Still from Amy J. Gardner's Films.Dance project, "Xeno," featuring Natasha Patterson and Sabine Van Rensburg

Kristof Brandl, Courtesy Jacob Jonas The Company

5 Dance Film Projects We're Following Over the Next Month

From unexpected collaborators documenting their experiments on social media to ambitious dance film series, here are five projects that we'll be dedicating screen time to during the next month. Xeno


Mondays in Motion

Four dancers writhe on a set of the narrow stairs wedged between two concrete walls. In the foreground, one has a foot planted on the wall as their head collides with the torso of the dancer next to them, whose head is flung back..

Still from Ian Robinson's Films.Dance project, "DADU," featuring Jesse Callaert, Mikaela Kelly, Kele Roberson and Annika Lisa Verplancke

Sam du Pon, Courtesy Jacob Jonas The Company

Jacob Jonas The Company is producing an ambitious new dance-film series. The 15 short films created for Films.Dance feature more than 150 artists from 25 countries and were shot across 10 dif-ferent cities, from Los Angeles to New York City, São Paolo to Shanghai. Perhaps most emblematic of the project's breadth and star power is "Match," which features choreography by Emily Kikta, Jamar Roberts, Oliver Starpov, Peter Walker and Xin Ying, performed by a roster of 44 dancers from leading companies around the world. One film will premiere every Monday beginning Jan. 25, available for free on Instagram and at films.dance.

Chopped

Daniel Costa is photographed nude, save for a trio of white, flat rings around his neck, chest, and pelvis. His eyes close as his neck arches back; his arms are in a low fifth position which drooping elbows.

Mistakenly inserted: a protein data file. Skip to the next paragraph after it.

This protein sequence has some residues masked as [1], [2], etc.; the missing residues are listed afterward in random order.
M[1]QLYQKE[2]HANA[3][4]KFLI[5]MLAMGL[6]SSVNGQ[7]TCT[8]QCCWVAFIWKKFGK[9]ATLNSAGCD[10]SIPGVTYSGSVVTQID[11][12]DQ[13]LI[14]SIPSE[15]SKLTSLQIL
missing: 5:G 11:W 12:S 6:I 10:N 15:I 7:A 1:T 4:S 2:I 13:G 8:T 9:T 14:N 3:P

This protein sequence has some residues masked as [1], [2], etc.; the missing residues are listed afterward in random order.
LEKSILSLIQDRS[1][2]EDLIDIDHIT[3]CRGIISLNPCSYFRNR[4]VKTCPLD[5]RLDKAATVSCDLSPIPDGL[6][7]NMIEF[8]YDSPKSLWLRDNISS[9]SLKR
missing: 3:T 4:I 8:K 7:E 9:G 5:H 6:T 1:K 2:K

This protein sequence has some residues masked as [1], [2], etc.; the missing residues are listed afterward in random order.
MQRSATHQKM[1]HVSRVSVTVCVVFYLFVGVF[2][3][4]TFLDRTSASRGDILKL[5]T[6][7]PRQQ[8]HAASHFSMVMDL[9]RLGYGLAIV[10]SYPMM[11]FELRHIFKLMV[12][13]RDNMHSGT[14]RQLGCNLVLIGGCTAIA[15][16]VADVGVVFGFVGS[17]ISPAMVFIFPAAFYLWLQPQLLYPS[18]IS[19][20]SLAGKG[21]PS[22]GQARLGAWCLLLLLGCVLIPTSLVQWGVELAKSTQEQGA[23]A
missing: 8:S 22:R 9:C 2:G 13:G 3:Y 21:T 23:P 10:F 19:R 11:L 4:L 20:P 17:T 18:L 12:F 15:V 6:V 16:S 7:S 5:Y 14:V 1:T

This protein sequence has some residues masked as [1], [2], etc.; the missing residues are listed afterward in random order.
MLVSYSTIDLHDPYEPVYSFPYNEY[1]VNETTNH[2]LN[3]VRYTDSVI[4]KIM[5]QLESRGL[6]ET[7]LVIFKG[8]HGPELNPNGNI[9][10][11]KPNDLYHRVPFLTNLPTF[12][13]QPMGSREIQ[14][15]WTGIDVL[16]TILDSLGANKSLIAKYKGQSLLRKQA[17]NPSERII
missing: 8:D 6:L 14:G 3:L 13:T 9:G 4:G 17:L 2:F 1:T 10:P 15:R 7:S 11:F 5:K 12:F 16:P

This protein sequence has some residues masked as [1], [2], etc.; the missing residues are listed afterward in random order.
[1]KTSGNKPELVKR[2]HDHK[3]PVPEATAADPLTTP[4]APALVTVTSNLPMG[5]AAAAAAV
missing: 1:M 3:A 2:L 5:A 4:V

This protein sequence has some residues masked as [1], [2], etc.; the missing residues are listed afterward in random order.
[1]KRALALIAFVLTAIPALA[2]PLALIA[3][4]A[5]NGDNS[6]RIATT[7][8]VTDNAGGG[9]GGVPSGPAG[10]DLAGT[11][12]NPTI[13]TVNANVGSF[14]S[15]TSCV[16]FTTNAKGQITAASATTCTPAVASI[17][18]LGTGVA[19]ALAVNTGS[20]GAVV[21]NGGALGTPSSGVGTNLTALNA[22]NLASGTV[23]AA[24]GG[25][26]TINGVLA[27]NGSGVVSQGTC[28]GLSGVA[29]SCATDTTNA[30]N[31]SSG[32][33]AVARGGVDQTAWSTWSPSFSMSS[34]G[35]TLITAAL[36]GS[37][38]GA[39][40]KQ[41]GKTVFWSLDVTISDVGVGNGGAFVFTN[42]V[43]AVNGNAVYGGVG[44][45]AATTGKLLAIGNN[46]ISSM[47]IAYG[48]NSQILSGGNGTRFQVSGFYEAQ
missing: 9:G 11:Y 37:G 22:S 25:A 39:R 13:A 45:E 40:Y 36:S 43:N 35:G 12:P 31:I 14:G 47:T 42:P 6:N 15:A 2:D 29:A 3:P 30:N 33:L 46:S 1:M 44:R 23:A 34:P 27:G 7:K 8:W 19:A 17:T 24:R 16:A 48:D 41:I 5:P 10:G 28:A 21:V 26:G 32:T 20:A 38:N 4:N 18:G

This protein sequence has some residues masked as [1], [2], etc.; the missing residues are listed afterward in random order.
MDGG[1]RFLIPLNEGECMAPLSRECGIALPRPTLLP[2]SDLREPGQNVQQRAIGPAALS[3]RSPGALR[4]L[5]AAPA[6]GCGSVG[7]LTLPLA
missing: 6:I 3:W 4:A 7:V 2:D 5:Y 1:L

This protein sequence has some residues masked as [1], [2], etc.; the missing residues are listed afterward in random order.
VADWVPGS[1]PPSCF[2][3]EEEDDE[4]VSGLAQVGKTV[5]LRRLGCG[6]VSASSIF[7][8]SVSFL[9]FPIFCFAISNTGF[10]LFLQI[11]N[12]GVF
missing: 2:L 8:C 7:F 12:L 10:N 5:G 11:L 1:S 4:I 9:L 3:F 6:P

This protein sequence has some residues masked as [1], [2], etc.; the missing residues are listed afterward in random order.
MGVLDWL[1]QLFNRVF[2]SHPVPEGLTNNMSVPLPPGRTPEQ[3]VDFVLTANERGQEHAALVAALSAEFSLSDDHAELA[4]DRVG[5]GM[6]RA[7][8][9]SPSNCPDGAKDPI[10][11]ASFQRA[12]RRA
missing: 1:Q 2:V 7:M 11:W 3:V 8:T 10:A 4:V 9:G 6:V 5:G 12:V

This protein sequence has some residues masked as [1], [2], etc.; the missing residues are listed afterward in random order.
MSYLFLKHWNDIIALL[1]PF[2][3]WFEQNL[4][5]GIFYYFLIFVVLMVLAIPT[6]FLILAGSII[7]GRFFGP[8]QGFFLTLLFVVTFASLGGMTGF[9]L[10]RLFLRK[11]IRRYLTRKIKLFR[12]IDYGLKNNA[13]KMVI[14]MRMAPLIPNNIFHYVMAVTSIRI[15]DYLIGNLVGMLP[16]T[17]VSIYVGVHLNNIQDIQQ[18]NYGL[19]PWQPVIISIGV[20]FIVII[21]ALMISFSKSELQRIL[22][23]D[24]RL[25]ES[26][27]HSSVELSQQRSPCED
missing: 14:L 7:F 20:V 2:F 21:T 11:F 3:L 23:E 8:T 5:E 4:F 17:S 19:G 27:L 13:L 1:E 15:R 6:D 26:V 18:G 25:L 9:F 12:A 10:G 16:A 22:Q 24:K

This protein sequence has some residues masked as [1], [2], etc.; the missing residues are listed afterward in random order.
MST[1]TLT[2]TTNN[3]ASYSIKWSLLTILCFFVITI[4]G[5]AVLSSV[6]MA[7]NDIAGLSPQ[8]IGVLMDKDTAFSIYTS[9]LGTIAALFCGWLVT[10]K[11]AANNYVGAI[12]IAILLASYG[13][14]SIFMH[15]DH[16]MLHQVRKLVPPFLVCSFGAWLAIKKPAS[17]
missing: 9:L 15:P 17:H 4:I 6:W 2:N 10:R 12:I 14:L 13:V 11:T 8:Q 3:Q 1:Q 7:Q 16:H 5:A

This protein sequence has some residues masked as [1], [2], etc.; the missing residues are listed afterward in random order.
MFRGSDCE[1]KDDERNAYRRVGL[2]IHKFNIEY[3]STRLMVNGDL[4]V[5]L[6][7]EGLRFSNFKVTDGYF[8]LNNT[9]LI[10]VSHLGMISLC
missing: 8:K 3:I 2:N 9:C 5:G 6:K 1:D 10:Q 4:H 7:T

Daniel Costa is creating a new dance film for CHOP SHOP.

Mike Esperanza, Courtesy Chop Shop

Seattle's CHOP SHOP: Bodies of Work Contemporary Dance Festival is bringing its annual master classes and no-experience-necessary workshops, plus a new arts-journalism intensive for teens, online this year. But the centerpiece of the festival is the premiere of seven newly commissioned dance films, debuting every Thursday in February. Created by Lauren Horn//Subira vs. Movement, Nicole von Arx/NVA & Guests, Omar Román De Jesús/Boca Tuya, Daniel Costa, Eva Stone and Simone Elliott, Javier Padilla and The Movement Playground, and Mark Haim, the works will be available on a pay-what-you-can basis through March 31; live Q&As with the artists will take place the Sunday following their respective premieres. chopshopdance.org.

Process as Product

Vershawn Sanders-Ward wears a billowing white skirt with matching shoes and top, stark against a mural of plants behind her. One knee is hiked up toward her chest, the same arm gathering the folds of her skirt.

Vershawn Sanders-Ward

Raymond Jerome, Courtesy Carol Fox and Associates